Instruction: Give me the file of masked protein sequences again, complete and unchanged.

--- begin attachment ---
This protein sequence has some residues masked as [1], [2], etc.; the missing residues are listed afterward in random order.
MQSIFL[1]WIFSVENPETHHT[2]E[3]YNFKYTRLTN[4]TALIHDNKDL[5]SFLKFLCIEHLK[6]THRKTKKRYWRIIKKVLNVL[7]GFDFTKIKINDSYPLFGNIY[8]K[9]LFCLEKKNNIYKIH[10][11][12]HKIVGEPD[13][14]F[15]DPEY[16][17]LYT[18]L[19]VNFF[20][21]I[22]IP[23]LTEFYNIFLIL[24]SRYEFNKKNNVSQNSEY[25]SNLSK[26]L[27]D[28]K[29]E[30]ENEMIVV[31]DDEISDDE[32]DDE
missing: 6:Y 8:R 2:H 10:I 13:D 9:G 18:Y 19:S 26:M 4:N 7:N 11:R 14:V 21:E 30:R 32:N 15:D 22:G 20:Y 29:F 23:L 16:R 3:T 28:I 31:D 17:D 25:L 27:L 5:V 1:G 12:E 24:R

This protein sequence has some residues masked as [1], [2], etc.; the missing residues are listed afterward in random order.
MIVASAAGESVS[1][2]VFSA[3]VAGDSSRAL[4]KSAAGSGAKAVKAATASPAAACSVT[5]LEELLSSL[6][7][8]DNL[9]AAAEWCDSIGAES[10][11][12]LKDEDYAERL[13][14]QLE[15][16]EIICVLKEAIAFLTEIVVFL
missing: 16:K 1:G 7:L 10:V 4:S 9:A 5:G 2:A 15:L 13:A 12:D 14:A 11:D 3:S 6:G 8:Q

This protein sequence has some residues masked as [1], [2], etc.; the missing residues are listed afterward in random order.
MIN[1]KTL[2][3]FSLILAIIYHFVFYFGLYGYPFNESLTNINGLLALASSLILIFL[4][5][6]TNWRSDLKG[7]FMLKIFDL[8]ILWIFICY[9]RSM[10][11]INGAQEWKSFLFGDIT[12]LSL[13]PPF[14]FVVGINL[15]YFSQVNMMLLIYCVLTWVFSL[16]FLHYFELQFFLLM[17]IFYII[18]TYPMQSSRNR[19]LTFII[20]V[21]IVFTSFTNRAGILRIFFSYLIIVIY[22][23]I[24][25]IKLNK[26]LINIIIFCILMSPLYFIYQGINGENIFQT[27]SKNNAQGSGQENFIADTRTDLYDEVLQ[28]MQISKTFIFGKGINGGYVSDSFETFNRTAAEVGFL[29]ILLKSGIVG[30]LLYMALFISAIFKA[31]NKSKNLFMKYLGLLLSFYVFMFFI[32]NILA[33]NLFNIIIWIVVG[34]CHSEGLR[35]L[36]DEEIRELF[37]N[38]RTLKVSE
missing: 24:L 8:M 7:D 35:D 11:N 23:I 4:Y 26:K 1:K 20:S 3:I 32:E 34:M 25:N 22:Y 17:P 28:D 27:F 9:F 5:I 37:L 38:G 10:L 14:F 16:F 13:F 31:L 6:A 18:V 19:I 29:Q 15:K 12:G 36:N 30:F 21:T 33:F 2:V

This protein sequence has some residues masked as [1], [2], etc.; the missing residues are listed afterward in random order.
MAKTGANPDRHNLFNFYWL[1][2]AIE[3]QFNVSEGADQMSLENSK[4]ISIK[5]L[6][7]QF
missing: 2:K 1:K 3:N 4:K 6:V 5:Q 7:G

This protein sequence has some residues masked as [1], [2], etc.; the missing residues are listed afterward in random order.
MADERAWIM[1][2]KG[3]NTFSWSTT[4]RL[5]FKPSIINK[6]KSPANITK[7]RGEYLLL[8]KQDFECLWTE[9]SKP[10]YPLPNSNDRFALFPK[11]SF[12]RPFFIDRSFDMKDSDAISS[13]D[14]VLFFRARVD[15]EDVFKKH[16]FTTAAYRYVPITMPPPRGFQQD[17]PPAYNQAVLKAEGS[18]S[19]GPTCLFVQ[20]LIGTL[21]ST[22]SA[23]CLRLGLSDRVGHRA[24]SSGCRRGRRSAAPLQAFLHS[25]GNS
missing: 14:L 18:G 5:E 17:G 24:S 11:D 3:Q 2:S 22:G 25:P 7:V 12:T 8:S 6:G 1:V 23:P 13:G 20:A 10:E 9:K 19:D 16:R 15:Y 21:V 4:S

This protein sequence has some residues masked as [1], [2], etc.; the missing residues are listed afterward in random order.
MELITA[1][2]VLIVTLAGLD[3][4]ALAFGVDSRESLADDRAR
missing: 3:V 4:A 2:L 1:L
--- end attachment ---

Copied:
This protein sequence has some residues masked as [1], [2], etc.; the missing residues are listed afterward in random order.
MQSIFL[1]WIFSVENPETHHT[2]E[3]YNFKYTRLTN[4]TALIHDNKDL[5]SFLKFLCIEHLK[6]THRKTKKRYWRIIKKVLNVL[7]GFDFTKIKINDSYPLFGNIY[8]K[9]LFCLEKKNNIYKIH[10][11][12]HKIVGEPD[13][14]F[15]DPEY[16][17]LYT[18]L[19]VNFF[20][21]I[22]IP[23]LTEFYNIFLIL[24]SRYEFNKKNNVSQNSEY[25]SNLSK[26]L[27]D[28]K[29]E[30]ENEMIVV[31]DDEISDDE[32]DDE
missing: 6:Y 8:R 2:H 10:I 13:D 9:G 18:Y 19:S 26:M 4:N 7:N 11:R 14:V 21:E 30:R 32:N 15:D 22:G 20:Y 29:F 23:L 16:R 3:T 28:I 31:D 17:D 25:L 27:L 5:V 1:G 12:E 24:R

This protein sequence has some residues masked as [1], [2], etc.; the missing residues are listed afterward in random order.
MIVASAAGESVS[1][2]VFSA[3]VAGDSSRAL[4]KSAAGSGAKAVKAATASPAAACSVT[5]LEELLSSL[6][7][8]DNL[9]AAAEWCDSIGAES[10][11][12]LKDEDYAERL[13][14]QLE[15][16]EIICVLKEAIAFLTEIVVFL
missing: 16:K 1:G 7:L 10:V 4:S 9:A 5:G 2:A 15:L 13:A 12:D 14:A 11:D 3:S 6:G 8:Q

This protein sequence has some residues masked as [1], [2], etc.; the missing residues are listed afterward in random order.
MIN[1]KTL[2][3]FSLILAIIYHFVFYFGLYGYPFNESLTNINGLLALASSLILIFL[4][5][6]TNWRSDLKG[7]FMLKIFDL[8]ILWIFICY[9]RSM[10][11]INGAQEWKSFLFGDIT[12]LSL[13]PPF[14]FVVGINL[15]YFSQVNMMLLIYCVLTWVFSL[16]FLHYFELQFFLLM[17]IFYII[18]TYPMQSSRNR[19]LTFII[20]V[21]IVFTSFTNRAGILRIFFSYLIIVIY[22][23]I[24][25]IKLNK[26]LINIIIFCILMSPLYFIYQGINGENIFQT[27]SKNNAQGSGQENFIADTRTDLYDEVLQ[28]MQISKTFIFGKGINGGYVSDSFETFNRTAAEVGFL[29]ILLKSGIVG[30]LLYMALFISAIFKA[31]NKSKNLFMKYLGLLLSFYVFMFFI[32]NILA[33]NLFNIIIWIVVG[34]CHSEGLR[35]L[36]DEEIRELF[37]N[38]RTLKVSE
missing: 24:L 8:M 7:D 35:D 11:N 23:I 4:Y 26:K 1:K 20:S 3:I 32:E 34:M 25:N 22:Y 17:P 28:D 27:F 9:F 5:I 37:L 38:G 10:L 14:F 16:F 13:F 31:L 6:A 18:V 19:I 29:Q 15:K 12:G 36:N 30:F 21:T 33:F 2:V

This protein sequence has some residues masked as [1], [2], etc.; the missing residues are listed afterward in random order.
MAKTGANPDRHNLFNFYWL[1][2]AIE[3]QFNVSEGADQMSLENSK[4]ISIK[5]L[6][7]QF
missing: 2:K 1:K 3:N 4:K 6:V 5:Q 7:G

This protein sequence has some residues masked as [1], [2], etc.; the missing residues are listed afterward in random order.
MADERAWIM[1][2]KG[3]NTFSWSTT[4]RL[5]FKPSIINK[6]KSPANITK[7]RGEYLLL[8]KQDFECLWTE[9]SKP[10]YPLPNSNDRFALFPK[11]SF[12]RPFFIDRSFDMKDSDAISS[13]D[14]VLFFRARVD[15]EDVFKKH[16]FTTAAYRYVPITMPPPRGFQQD[17]PPAYNQAVLKAEGS[18]S[19]GPTCLFVQ[20]LIGTL[21]ST[22]SA[23]CLRLGLSDRVGHRA[24]SSGCRRGRRSAAPLQAFLHS[25]GNS
missing: 14:L 18:G 5:E 17:G 24:S 11:D 3:Q 2:S 22:G 25:P 7:V 12:T 8:S 6:G 1:V 23:P 13:G 20:A 10:E 9:K 19:D 16:R 15:Y 21:V 4:S

This protein sequence has some residues masked as [1], [2], etc.; the missing residues are listed afterward in random order.
MELITA[1][2]VLIVTLAGLD[3][4]ALAFGVDSRESLADDRAR
missing: 3:V 4:A 2:L 1:L